What will the future be like in the Pocono-Northeast?

Are there solutions to long-standing obstacles and liabilities? Will the region be successful in finding a way to meet the needs of the 1 million or so people living in the region? Is the future bright or dim?

One action may be to find ways to co-create answers and find solutions by looking at other regions and applying some of their solutions to our situation. Finding such response means a total look at research and data that can be explored by regional specialists and governments as well as the private and nonprofit sectors. If it is good enough for other places, it is good enough for this region. This is a future opportunity for many problems that pop up across regional boundaries.

Small communities make up much of this region as they do in other locations. We need to find ways to apply solutions found elsewhere to what we do inside this region. Or example, South Dakota, has no income tax and does not allow communities to apply such taxes. In the commonwealth, suggestions in the past have recommended the elimination of the school property tax that falls hard upon many senior citizens and substituting another form of revenue. The idea still sits there without moving forward.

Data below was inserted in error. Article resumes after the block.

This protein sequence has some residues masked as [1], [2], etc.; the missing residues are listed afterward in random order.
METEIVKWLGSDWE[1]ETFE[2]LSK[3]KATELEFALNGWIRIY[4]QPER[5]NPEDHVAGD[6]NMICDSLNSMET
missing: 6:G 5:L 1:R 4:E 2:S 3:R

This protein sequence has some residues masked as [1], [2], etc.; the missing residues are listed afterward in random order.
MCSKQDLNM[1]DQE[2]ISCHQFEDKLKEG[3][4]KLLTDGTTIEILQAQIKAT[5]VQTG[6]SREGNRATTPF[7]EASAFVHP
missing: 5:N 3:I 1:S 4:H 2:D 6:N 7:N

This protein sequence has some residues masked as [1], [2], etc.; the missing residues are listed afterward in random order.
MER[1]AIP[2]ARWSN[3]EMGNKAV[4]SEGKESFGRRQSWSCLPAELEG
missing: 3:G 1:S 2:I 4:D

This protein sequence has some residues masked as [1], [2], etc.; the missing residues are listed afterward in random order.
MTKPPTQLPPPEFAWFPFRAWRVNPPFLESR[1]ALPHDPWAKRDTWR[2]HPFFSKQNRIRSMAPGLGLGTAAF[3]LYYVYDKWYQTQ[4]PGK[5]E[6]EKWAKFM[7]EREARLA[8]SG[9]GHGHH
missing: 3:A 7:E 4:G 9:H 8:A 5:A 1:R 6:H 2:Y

We need to find ways to meet the needs of the elderly without aggravating problems that already exist. Anther issue has been broadband, which should become standard for every population in the region, especially in rural parts of the state. Since this state has more rural population that any other, this needs continuing attention now and in the future.

Open access think boxes are another potential opportunity as used in Western Reserve University in Ohio where students, artists, faculty, local residents and the business community can meet and mingle and collaborate on new ideas and inventions. Such a mechanism could be considered in the future of this region. In their case, real-world experiences are illustrated and explored. Items such as this have just as much need in our region as as elsewhere and we have more than 16 higher educational institutions where such inventions could be applied.

This is one of the strengths of regional life that could be coordinated by each institution deciding that a future means more collaboration at the student, faculty and administration levels. Another look at what COVID-19 continues to do in this nation is to see what Zoom has meant , and it is likely that this form of communication may continue even when vaccines have mitigated the health issue. There should be many more virtual agencies and actions than found previously. For employees, this could mean less paperwork and more service delivery as discussed in a publication of the magazine, Government Technology recently, and that future may mean less need to share office space and more sharing of ideas through nontraditional means. The future should become a champion of ideas, no matter how it is presented.

One state, Vermont apparently has invested in a remote worker recruiting system that includes money to help offset the cost of moving there as well as grants for coworking spaces in some towns. These ideas should be explored in the commonwealth to see if there is a need to apply some of the same efforts. This relates to working age as well since some parts of Pennsylvania have found it difficult to find enough workers to replace those retiring. This challenge has been found in this region as well.

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